Mission Impossible?

I visited Hopdoddy in Overton Square for lunch this week on a whim. I tried to eat there once before on a Saturday during a rainstorm several months ago, but the chatty staff stopped me before I could step inside. A hostess peppered me with questions like I was a ground beef patty needing seasoning before the grill. They have a habit of asking you where you want to sit before you order at the counter. Both times it felt like putting the cart before the horse.

This time I overcame my fragile introversion and accepted a seat at the bar where the bartender could take my order. I reviewed the available burger variables on the menu and stopped near the bottom of their list. The Impossible is made with Impossible Meat (made entirely of plants), Tillamook Cheddar, Sassy Sauce, lettuce, tomato, and white onion. The description of the meat reminded me of a Memphis Flyer article I read a few years ago about a local start-up called Memphis Meats attempting to create meat from animal cells in a lab. But this “meat” came from another food biotech company called Impossible Foods.

Feeling adventurous, I ordered The Impossible with a side of Kennebec Fries. The bartender didn’t ask about the temperature to which I wanted the burger cooked. I assume Impossible burgers can’t really be cooked medium rare.

When The Impossible arrived, my burger looked like what you expect a hamburger to look like with crispy dark brown sear on the top and bottom and a little lighter color on the edges. But my first bites triggered a cognitive dissonance in my brain. The texture felt like hamburger as I chewed, but the meat tasted different. I found myself adjusting to different flavor expectations as my mouth sent signals to my brain: savory with a dull metallic aftertaste in the finish.

The bartender gauged my reaction, “how is it?”

“Interesting,” I said.

The aftertaste dissipated to unnoticeable as I reached the middle of the burger. Perhaps my brain recovered from the dissonance of expecting beef and realigned to tasting something beefish. Or maybe the cheddar and Sassy Sauce supplanted the taste of the burger.

As I ate my lunch at Hopdoddy, nearly all of their staff stopped by my seat to interrogate me, “how are you doing?”

“Need anything?”

I shook my head no with a mouthful of food.

“Let me know if I can help you with anything.”

Can an introvert eat in peace without multiple interruptions? Were the staff trained to overwhelm customers with such curious hospitality? Or were they worried about my reaction to this adventurous order?

The Impossible reminded me of two burger experiences in my lifetime. I vividly recall standing at the lunch counter in White Station High School’s cafeteria ordering dull grayish brown soy burgers when I could find nothing else more appetizing.  Those patties tasted like grilled moistened cardboard.

My other memory came from a visit to Borroum’s Drug Store and Soda Fountain in Corinth, Mississippi a few years ago with my brother and nephew. Corinth hosts an annual Slugburger Festival in July which celebrates the depression era sliders.  Slugburgers contain ground beef with added soy meal to extend the amount of meat required to make a hamburger. Borroum’s served their slugburgers with a bit more glamor and legendary tradition than White Station High School, but tasted just as bland. Without flavorful condiments and toppings, all of these burgers disappoint.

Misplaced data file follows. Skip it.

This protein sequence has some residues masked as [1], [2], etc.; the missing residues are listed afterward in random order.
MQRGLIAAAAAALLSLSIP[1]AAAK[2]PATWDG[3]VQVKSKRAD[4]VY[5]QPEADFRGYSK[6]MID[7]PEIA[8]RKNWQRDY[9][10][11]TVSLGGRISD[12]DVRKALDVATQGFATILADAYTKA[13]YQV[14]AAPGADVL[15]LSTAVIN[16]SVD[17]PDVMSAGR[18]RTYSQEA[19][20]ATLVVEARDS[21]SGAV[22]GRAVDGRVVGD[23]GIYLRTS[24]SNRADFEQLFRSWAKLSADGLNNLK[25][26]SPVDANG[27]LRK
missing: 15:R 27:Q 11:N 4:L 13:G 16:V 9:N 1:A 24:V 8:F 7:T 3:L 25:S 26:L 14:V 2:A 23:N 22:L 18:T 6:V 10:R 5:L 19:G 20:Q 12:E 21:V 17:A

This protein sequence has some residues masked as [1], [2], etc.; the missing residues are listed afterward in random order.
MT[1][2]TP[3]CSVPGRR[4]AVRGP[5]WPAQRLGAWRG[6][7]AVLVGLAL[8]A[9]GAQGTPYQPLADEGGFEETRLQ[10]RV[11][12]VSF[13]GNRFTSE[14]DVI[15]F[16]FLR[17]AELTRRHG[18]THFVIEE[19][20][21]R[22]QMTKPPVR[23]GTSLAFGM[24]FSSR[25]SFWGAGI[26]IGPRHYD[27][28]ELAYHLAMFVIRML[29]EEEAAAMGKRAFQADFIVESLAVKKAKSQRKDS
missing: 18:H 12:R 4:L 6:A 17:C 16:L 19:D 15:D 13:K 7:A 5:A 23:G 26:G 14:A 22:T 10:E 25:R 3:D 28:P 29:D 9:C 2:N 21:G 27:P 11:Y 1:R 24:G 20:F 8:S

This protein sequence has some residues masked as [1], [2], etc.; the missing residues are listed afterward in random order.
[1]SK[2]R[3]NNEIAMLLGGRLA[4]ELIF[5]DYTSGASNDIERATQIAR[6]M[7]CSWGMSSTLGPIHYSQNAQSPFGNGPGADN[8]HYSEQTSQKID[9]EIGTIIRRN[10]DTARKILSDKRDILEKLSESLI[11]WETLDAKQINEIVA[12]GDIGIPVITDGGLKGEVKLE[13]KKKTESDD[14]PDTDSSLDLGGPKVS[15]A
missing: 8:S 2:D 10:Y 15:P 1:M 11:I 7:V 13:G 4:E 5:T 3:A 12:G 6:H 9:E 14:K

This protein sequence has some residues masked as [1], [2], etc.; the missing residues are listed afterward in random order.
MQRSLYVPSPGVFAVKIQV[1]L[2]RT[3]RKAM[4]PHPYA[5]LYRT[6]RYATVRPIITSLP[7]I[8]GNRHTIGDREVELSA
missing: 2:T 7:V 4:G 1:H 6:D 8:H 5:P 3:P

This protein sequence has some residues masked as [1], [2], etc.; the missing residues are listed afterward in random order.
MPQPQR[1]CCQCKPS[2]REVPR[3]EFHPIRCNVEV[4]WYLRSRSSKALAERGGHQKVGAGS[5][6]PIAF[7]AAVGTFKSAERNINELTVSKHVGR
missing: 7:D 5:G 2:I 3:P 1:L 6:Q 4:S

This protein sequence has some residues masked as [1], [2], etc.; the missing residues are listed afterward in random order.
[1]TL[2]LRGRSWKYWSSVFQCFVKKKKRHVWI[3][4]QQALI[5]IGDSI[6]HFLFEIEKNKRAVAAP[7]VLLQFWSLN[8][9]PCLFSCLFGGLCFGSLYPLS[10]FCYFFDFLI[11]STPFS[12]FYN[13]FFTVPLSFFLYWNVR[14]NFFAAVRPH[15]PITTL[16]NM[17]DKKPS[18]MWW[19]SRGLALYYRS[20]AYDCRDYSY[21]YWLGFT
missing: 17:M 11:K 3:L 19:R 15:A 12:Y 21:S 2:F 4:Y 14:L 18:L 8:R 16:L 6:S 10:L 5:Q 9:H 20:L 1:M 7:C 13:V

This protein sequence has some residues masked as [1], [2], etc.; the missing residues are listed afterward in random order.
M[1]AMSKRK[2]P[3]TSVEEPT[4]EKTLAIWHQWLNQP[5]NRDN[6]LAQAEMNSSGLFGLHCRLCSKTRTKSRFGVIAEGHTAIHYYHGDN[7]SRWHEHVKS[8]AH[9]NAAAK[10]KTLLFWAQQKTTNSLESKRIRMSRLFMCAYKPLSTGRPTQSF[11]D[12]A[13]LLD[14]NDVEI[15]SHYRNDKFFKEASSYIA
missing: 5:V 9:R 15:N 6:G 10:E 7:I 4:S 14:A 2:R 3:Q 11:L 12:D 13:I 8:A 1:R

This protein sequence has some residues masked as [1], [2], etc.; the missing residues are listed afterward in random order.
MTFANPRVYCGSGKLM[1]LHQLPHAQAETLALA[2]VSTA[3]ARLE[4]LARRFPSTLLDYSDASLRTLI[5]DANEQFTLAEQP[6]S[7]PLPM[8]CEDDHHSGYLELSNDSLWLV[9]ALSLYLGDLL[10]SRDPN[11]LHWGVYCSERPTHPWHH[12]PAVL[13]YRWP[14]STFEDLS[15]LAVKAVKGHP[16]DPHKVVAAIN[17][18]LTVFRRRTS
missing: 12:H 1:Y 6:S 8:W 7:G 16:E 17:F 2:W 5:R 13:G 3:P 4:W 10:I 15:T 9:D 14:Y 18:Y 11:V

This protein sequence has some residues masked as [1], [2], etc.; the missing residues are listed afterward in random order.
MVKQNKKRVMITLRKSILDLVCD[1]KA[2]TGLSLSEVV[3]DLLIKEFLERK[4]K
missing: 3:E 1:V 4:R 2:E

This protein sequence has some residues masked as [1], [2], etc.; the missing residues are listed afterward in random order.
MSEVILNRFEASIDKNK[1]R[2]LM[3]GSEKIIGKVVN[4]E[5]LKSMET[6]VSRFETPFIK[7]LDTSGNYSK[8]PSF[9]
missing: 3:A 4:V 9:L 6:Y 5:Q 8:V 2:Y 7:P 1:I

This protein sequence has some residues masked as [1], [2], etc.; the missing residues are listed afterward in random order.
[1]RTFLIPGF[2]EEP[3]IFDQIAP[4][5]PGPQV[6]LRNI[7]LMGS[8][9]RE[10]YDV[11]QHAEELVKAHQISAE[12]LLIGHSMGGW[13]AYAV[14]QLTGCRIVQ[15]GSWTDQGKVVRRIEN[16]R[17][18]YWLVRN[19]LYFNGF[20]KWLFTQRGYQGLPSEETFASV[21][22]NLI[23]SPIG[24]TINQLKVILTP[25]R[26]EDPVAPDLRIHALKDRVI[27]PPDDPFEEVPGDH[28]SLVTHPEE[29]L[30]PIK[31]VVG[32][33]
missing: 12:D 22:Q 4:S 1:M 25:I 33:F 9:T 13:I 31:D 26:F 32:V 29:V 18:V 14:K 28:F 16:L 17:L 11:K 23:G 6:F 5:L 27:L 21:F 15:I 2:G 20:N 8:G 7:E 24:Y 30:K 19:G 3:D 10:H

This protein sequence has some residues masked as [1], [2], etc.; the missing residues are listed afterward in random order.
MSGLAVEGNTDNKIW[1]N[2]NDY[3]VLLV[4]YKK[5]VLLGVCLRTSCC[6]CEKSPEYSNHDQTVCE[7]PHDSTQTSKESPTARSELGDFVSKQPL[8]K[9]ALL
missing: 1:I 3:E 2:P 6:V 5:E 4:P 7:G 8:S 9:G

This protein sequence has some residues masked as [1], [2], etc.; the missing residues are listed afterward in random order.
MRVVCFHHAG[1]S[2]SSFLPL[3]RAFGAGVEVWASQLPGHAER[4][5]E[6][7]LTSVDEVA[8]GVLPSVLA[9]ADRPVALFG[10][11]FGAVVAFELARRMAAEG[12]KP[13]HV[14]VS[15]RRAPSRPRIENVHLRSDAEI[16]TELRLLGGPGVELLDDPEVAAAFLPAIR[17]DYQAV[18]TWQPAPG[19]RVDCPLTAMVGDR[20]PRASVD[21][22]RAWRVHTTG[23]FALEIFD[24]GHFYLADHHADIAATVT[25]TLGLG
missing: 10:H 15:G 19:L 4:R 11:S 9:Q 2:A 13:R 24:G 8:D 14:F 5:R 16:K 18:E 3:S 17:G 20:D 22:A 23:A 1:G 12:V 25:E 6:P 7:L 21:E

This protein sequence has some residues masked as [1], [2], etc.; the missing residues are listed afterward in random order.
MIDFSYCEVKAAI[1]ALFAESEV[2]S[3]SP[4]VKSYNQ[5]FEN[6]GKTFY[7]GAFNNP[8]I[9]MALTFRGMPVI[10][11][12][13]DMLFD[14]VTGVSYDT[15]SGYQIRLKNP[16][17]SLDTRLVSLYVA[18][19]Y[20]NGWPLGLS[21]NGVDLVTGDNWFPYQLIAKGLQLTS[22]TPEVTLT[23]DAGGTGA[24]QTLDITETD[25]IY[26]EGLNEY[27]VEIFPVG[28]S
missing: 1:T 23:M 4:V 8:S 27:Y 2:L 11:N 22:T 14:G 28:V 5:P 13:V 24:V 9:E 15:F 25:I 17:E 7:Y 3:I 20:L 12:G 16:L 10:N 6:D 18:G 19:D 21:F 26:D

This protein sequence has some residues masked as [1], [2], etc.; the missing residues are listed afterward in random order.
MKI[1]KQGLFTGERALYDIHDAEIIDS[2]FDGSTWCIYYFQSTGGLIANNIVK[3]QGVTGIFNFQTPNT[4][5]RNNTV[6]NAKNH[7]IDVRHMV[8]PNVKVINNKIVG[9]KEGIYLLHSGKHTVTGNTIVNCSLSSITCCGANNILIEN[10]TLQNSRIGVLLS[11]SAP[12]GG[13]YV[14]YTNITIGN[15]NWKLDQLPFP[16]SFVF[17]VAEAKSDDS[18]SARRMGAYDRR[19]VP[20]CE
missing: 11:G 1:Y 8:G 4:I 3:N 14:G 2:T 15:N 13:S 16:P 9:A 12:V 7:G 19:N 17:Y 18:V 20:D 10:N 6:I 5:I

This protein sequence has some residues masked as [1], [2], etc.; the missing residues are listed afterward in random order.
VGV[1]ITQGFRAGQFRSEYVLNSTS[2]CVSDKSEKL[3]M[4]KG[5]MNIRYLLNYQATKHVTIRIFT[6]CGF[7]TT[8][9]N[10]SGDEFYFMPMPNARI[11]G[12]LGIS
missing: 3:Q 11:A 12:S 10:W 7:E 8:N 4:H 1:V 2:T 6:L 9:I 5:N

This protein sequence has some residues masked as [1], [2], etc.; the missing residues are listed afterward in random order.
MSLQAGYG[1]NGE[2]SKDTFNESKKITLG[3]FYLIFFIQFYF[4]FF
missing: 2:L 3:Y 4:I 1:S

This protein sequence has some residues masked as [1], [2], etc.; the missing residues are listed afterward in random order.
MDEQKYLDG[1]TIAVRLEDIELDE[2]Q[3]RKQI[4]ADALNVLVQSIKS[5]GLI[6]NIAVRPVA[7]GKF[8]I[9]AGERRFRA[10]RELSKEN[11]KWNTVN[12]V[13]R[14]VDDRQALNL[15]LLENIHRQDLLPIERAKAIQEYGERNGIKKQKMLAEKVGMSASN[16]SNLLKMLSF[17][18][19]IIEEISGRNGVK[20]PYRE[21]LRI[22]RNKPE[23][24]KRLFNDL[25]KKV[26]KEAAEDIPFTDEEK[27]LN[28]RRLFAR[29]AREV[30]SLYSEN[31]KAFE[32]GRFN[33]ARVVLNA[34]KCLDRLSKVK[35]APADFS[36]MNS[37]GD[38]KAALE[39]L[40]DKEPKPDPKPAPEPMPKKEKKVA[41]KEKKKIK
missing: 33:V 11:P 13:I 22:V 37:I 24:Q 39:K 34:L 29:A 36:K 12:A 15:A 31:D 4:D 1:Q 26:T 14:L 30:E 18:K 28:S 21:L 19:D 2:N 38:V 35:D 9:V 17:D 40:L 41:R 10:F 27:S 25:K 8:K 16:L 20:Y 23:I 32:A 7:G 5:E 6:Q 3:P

Impossible Foods makes a bold claim:

Impossible™ meat delivers all the flavor, aroma and beefiness of meat from cows. But here’s the kicker: It’s just plants doing the Impossible.

But how do they claim to create the flavor, aroma and beefiness from cows? Impossible Foods claims that an iron containing molecule called HEME produces the meat flavor found in animals and can be found in smaller amounts in plants.

In animal tissue, HEME helps hemoglobin carry oxygen to the parts of the body that need it. The metallic aftertaste I discerned in my first few bites must come from the HEME in the Impossible Burger.

I paid $12.50 for The Impossible burger  – a steep price compared to real hamburgers around $8 to $8.50 on the menu. With a name like The Impossible, I expected to taste meat. If I was vegan or vegetarian, this burger might have tasted beefy to me. But as an omnivore, The Impossible underwhelmed me.

I spent roughly 5 months eating a totally plant-based or vegan diet a few years ago and learned much from the experience. I now cook many meals without meat for personal health reasons and to reduce the environmental impact of raising meat on the Earth. We all have friends and family who eat a plant-based diet. I respect them for doing so while realizing it’s not for everyone.

I believe that the average American and the Earth’s ecosystems could benefit from consuming less meat. I am excited that biotech companies like Impossible Foods and Memphis Meats research sustainable methods for producing food for a growing population with insatiable appetites for meat. But the cost of production and the taste of manufactured meat needs more work.

I hope they succeed in achieving their mission.

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